Irritable bowel syndrome (IBS) tends to cause either diarrhea or constipation often denoted by IBS-D and IBS-C. There is a third classification that is also used which is IBS-A, which means that the symptoms alternate between diarrhea and constipation. This article will look at IBS with constipation and discuss tips to help with the condition.

A problem with fecal matter is that it can become backed up in the colon, so keeping the colon cleansed is a major part of keeping it healthy, and gaining the benefits of a healthy colon for the rest of the body. Imagine if you will the walls of the colon lined with aging and deteriorating fecal matter. Not a pleasant thought, but a necessary one. This fecal matter contains bacteria which multiply. They in turn release toxins into the body. These toxins are poisons that can make you sick. This results in a condition called spastic colon, or irritable bowel syndrome. This irritable bowel syndrome can result in constipation, diarrhea, headache, body ache, water retention, bloating, cramping and abdominal pain and discomfort. These symptoms can be alleviated through proper cleansing of the colon. Proper colon cleansing is done through a healthy diet, high in fiber, low in fact, containing healthy foods like whole grain bread, whole grain pasta, brown rice, green leafy vegetables like spinach and lettuce, and legumes, like black beans, pinto beans, green beans and even peanuts.

This information will over time help to identify the foods that cause the constipation. If the elimination of your waste material is too slow, it is likely to mean that that too much water has been absorbed by the body, causing you to be constipated. It could also mean that the diet lacks the foods required to make the stool bulky but soft.

Certain foods are also recognized as triggers for IBS, such as fatty foods, caffeine and dairy products. Keeping a food diary will help you identify if eating these foods cause your symptoms to flare up and you can eliminate them in line with advice from your doctor.

Because of this problem, it is vital that we trust our children when they're say that they're having bowel problems. Of course, most kids will try to get out of school once in a while, but very few will pretend to have embarrassing symptoms like diarrhea or wind. In fact, it may have taken a great deal of courage for them to even admit to these symptoms in the first place. It's very important that when they do manage to talk about their problem, they receive a sympathetic ear.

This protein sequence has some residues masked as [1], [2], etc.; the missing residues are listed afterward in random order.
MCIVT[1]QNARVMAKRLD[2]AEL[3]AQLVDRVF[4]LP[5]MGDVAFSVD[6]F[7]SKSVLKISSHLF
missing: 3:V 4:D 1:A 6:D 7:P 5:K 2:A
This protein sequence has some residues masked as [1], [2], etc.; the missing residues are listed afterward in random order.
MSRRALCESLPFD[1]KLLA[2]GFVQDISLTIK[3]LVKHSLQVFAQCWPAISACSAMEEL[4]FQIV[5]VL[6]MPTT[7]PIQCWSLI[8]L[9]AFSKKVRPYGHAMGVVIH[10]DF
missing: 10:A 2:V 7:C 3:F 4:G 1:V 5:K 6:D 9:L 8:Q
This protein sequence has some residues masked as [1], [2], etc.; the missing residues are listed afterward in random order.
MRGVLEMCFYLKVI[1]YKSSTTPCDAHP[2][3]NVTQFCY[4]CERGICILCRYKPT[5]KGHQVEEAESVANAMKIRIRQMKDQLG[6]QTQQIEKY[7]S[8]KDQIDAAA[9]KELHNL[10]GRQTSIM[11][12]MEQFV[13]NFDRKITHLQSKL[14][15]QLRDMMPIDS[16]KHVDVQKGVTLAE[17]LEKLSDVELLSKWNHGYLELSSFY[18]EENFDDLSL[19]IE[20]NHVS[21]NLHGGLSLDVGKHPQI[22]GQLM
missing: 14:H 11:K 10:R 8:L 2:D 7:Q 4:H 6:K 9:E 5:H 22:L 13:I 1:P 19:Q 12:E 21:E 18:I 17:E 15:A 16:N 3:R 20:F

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This makes it easier for your stomach contents to pass through your intestine at a quicker pace. You should increase dietary fiber slowly over a few weeks, so that your digestive system can cope with the change. Good sources of fiber include fruits, vegetables, cereals and whole-wheat bread, as well as beans.

IBS with constipation may be caused by a response to certain "trigger" foods. In order to reduce or eliminate them, you need to try and avoid these foods, and eat instead foods that can help you lessen the chance of constipation to occurring.

Essentially constipation is when the passage of waste through a person's intestine slows down, leading to dry and hard stools that they struggle to eliminate. IBS with constipation can cause a lot of discomfort and can lead to long periods of time sitting on the toilet straining (which can also have a knock on effect and cause other conditions like haemorrhoids)

A change in your diet can help alleviate IBS with constipation. If you want to find out more about how you can naturally relieve IBS then sign up for our free newsletter below.

Although not the cause of irritable bowel syndrome, stress can be a contributing factor to its symptoms. Try to introduce some relaxation techniques into your day such as meditation, yoga, exercise or any activity that you enjoy.

Another important point to remember is that because of the general lack of understanding of IBS, there are some long-standing myths which your child might be subjected to. The most damaging, and most common, of these myths is that IBS is "all in your head" - the implication being that if the sufferer would stop being so neurotic or anxious the IBS symptoms would magically go away. This is nonsense, and you should make sure that your child knows that their symptoms are NOT their fault, and are certainly not caused by emotional problems.